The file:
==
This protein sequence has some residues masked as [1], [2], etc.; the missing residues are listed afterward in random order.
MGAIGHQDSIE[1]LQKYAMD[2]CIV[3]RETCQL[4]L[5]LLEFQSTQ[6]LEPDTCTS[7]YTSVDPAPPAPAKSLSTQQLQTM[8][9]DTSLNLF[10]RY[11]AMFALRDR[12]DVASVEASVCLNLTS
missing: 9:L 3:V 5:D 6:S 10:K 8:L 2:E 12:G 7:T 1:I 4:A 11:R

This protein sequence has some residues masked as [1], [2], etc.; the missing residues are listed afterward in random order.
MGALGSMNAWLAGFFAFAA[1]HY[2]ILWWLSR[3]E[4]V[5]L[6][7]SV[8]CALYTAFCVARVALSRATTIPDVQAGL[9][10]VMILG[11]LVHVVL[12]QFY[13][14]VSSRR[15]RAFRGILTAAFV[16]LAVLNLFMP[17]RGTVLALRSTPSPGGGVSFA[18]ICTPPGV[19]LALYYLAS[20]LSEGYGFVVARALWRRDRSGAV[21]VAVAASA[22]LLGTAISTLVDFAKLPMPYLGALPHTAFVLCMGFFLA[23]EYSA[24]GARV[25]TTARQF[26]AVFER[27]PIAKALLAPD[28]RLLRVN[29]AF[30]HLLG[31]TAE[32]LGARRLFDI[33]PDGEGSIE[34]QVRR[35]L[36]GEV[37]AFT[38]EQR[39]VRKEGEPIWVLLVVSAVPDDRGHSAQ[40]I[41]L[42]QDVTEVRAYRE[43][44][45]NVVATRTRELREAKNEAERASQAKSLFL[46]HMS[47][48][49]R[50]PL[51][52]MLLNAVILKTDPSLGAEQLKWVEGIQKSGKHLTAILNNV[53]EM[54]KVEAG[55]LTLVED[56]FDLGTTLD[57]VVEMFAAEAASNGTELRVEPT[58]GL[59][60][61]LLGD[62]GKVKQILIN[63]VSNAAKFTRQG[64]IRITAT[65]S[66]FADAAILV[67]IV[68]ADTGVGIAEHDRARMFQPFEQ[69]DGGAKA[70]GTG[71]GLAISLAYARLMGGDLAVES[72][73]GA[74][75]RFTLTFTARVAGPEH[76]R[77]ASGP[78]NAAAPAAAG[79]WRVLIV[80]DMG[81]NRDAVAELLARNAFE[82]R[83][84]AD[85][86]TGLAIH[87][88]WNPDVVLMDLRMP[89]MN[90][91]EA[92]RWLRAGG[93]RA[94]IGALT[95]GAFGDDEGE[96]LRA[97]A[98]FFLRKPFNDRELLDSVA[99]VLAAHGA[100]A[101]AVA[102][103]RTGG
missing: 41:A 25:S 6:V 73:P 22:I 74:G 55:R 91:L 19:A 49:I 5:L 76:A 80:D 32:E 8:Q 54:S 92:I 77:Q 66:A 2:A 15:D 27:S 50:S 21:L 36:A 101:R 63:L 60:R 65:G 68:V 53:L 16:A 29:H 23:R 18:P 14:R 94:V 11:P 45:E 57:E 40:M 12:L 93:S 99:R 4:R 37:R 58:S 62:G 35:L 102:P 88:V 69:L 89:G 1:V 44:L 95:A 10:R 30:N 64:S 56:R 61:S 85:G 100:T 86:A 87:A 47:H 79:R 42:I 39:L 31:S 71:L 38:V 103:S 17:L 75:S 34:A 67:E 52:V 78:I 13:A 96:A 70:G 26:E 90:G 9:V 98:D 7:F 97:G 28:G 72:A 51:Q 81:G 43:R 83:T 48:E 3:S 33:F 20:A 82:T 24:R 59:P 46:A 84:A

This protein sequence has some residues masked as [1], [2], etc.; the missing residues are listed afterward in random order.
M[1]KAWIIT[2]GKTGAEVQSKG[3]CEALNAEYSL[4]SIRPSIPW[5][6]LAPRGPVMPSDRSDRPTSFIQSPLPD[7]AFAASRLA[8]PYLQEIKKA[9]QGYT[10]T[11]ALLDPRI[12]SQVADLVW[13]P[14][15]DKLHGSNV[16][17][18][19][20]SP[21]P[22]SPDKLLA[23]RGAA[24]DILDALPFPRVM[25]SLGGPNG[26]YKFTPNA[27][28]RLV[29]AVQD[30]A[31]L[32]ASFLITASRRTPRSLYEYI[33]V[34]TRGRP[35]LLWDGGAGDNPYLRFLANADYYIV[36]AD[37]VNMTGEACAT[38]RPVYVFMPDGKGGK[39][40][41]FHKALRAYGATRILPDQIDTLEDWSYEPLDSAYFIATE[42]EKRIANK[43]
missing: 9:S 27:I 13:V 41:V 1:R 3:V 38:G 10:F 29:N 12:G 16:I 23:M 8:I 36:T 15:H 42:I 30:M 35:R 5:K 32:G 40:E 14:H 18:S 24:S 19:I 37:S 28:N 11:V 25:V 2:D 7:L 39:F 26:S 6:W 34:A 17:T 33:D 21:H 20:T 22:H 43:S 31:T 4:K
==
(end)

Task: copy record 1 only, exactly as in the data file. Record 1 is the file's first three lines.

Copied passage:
This protein sequence has some residues masked as [1], [2], etc.; the missing residues are listed afterward in random order.
MGAIGHQDSIE[1]LQKYAMD[2]CIV[3]RETCQL[4]L[5]LLEFQSTQ[6]LEPDTCTS[7]YTSVDPAPPAPAKSLSTQQLQTM[8][9]DTSLNLF[10]RY[11]AMFALRDR[12]DVASVEASVCLNLTS
missing: 9:L 3:V 5:D 6:S 10:K 8:L 2:E 12:G 7:T 1:I 4:A 11:R